Employee Benefits

By the Numbers: DEI and the Hybrid Workplace

a very new description

Published On: March 25, 2022

Each week, the Mployer Advisor team parses through dozens of reports, industry news, updates, and headlines. Not every statistic or data set warrants an exclusive blog post, but there are numbers that deserve to be reported on a smaller scale.  

Here are some of the top numbers that caught our attention over the past two weeks: 


The percentage of managers and executives who see in-office employees as higher achievers than their remote counterparts, according to a recent Gartner survey. Furthermore, 76% believe that in-office workers are more likely to be promoted than remote workers. To learn more about the benefits of diversity in the workplace and best practices, click here.


This is the average federal student loan debt balance, according to data from the Education Data Initiative. What’s more, an incredible 40 million Americans have outstanding federal education debt. With the federal government’s pause on student loan payments set to expire this year, employees will need more help than ever paying back their loans. Currently, only 8% of employers offer student loan repayment assistance. Download Mployer Advisor’s comprehensive 2022 Mployer Insights Benefits Report for the industry’s best-in-class benchmarking and to see how your benefits compare.


This is the female executive pay gap, according to a new Morningstar report. Twenty-five percent marks the widest since 2012. On average, women in the U.S. earn 83% of what men do, in part because women hold lower-paying jobs. Still, Morningstar's analysis revealed gender gaps remain even among the nation’s highest earners. For instance, at the current rate of progress, Morningstar reports that will take women four more decades to reach parity in the C-suite.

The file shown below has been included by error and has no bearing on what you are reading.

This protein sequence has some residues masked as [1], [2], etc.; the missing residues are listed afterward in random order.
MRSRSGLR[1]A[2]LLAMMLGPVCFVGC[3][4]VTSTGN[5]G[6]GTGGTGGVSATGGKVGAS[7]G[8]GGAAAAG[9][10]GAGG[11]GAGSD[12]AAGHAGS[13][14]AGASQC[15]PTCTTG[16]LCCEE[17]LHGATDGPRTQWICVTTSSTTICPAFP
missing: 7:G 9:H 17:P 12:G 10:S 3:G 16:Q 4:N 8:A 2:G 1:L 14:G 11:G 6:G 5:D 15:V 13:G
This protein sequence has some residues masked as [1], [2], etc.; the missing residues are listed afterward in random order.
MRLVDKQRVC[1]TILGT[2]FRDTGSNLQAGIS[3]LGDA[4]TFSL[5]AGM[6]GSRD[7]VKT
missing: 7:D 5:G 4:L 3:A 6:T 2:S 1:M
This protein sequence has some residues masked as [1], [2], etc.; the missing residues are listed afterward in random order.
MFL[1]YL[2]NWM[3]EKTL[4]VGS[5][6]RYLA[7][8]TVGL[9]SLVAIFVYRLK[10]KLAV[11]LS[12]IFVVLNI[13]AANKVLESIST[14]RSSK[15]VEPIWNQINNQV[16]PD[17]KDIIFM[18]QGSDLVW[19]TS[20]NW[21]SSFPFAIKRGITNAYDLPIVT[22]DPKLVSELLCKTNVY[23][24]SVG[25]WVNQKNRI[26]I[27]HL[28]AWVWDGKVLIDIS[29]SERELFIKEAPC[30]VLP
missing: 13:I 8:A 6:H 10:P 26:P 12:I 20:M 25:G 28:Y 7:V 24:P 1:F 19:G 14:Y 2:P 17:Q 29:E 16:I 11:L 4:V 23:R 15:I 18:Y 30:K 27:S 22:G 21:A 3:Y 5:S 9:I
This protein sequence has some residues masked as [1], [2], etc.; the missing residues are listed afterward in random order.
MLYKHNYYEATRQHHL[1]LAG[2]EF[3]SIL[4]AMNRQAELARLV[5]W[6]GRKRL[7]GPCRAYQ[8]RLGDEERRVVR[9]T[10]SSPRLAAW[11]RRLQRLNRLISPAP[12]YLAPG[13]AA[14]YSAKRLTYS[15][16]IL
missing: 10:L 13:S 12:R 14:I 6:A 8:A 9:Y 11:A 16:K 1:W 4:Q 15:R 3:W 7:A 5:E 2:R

800 million

The number of PTO days left unused each year by over 55% of employees, according to a recent article from Forbes. A related article from BenefitsPro explained that it’s more difficult for white-collar workers to take time off because of the stigma associated with taking PTO and the guilt that often comes with it. Of course, less time off can lead to higher burnout rates among employees. Could a 4-day workweek be the solution?


The average pay increase employers gave employees in 2021, according to an article by HR Executive. However, the average hourly earnings decreased 2.6% from February of last year to February of this year, according to the Bureau of Labor Statistics. In summary, compensation increases last year barely covered the rise of inflation. Furthermore, according to data by a Willis Towers Watson survey, employers have only budgeted 3.4% for compensation increases in 2022; with inflation nearing all-time highs, these compensation increases are unlikely to make much of a dent in employees’ finances.


The percentage of companies requiring COVID-19 vaccinations that offered incentives to employees, according to data from the U.S. Bureau of Labor Statistics. These incentives included remaining on the clock while getting vaccinated, paid time off, or other financial incentives.

Looking for more exclusive content? Check out the latest over on the Mployer Advisor blog, and be sure to read the most recent By the Numbers: Benefits Confusion and Record Resignation Numbers.

Employee Benefits


Author Picture

Sarah Ann Johnson

Marketing Analyst, Mployer Advisor


Popular Posts


Podcast: Strategies to Identify and Mitigate Burnout in the Workplace

In:Employee Benefits